5 Elements of a Great Whitepaper
Whitepapers are a staple in any tech companies content arsenal as a lead generation tool. But, sadly, many just sit on the company's website and are never fully utilized. If a whitepaper is to have an impact in the buyer's journey, there are a few elements about your next whitepaper you need to consider when using it to generate leads.
1. The Title
The title is probably the most critical aspect of your paper. Here's why. First off, if it doesn't catch the attention of the (potential) reader, you've lost the battle. Second, if it's not properly conveying the subject matter, the lead you (presumably) pass to sales is of little or no value becuase the reader has something other than your product in mind. Third, the title helps potential buyers self-select, acting as a filter to only have those that are interested in your product choose to read the whitepaper in the first place.
What To Do: Choose a title that conveys to the reader that they can do something (that your product helps with). For example, if you sell SQL Server Backup software and had a whitepaper titled Simplify SQL Server Backups, only those that - a) are involved with SQL, b) are responsible for backups and c) would like to simplify the process - will download. Let me reiterate the need for the title to help the reader self-select and identify themselves as a potential buyer.
2. The Content
Depending on where the use of the whitepaper falls in the customer journey, the content differs. For lead gen purposes, someone is clearly in the awareness phase, trying to educate themselves on how to solve a problem and not looking for a product pitch. So the content needs to fall along those lines - predominantly agnostic in tone (although the buyer isn't stupid, so a small amout of "you need a solution to solve this" is acceptable), and educational in nature. The best papers help lead the reader to a conclusion that actually helps them - whether they want to buy your product or not.
What To Do: Plan your whitepaper content out so that it helps the reader better understand the nature of the problem they have indicated they are trying to solve (see #1) and place some standard boilerplate at the end about the related product.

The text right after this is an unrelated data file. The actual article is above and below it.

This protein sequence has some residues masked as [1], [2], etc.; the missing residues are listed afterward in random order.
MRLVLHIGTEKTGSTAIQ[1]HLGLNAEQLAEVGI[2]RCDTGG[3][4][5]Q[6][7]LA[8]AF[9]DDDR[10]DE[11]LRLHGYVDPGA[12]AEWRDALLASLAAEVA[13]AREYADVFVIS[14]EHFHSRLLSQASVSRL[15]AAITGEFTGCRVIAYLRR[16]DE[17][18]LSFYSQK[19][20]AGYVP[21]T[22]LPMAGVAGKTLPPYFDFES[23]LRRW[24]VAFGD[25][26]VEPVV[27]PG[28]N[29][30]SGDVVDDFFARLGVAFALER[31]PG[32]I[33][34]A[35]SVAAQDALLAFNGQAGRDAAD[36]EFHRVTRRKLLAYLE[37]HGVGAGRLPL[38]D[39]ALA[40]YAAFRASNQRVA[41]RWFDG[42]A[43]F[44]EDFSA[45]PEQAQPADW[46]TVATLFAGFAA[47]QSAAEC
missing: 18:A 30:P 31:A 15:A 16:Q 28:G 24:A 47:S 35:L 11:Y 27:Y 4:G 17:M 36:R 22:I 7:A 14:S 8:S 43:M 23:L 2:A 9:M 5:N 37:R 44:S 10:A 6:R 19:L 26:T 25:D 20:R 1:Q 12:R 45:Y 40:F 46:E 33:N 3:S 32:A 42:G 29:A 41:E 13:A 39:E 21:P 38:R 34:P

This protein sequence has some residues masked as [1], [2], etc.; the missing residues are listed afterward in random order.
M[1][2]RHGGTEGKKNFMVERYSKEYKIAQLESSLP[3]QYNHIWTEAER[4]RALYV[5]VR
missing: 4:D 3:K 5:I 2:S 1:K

3. Supporting Content
This is one most companies miss. You need content that should be used both before and after the whitepaper's place in the buyer's journey. Not sure what I mean? You're not alone.
What To Do: Prior to the whitepaper, you need email content to help promote it (which is part of the next element I'll mention), as well as several blog posts to promote it. (Yes, several - I usually write whitepapers with three sub-topics in mind that are of interest to the reader so that a blog post can be written around each subtopic and promote the whitepaper at the end of each. Also, having a few helps with SEO. You probably aren't posting enough to your blog anyway.)
You also need email content for after a buyer has downloaded the whitepaper. The content should first encourage them to read it, and another to see if they are ready to move from awareness to interest in your product.
Lastly, if you feel strongly about the topic, you can turn the whitepaper into a webinar - remember, there are those that like to read and others that like to watch/listen. (I normally plan from webinar and then work to whitepaper, but the end result is the same.)
4. A Campaign Plan
If you just put the paper on your website, no one - including your own sales team - will know it exists. You need a plan to promote the whitepaper.
What To Do: First, and foremost, give your sales team a copy and tell them what it's about. Next, you need to include it as part of your Social Media outreach (and have your sales team help you promote it), email old prospects that haven't engaged with you in a while, and use external advertising (there are both whitepaper-centric vendors and tech-focused vendors that can help promote this new content).
5. A Lead Strategy
OK, this is the tough one. As a general statement, someone that downloads a whitepaper (unless is is about your product and how your product solves a particular problem) is not ready to talk to sales. It is waaaaaay too early in the buyer's journey to put them in front of a sales person. All the buyer did was ask to read a whitepaper on some topic related to what you do and most companies think having a rep call them asking them "wanna buy?" is the logical next step. It isn't.
What To Do: Respond to the lead based on what they've done. In this case, most likely, they're just interested in finding out more. So use that post-whitepaper email content to offer them more - more infor on the problem, perhaps invite them to a webinar, anything that is a measured response to their action. Anything more is too much and negatively impacts the buyer's journey.
I suspect most of you miss the mark in at least 2 of these 5 elements. It's important to make the whitepaper as strong as it can be. And it's more than just the whitepaper itself that needs your focus to ensure the whitepaper is a great success.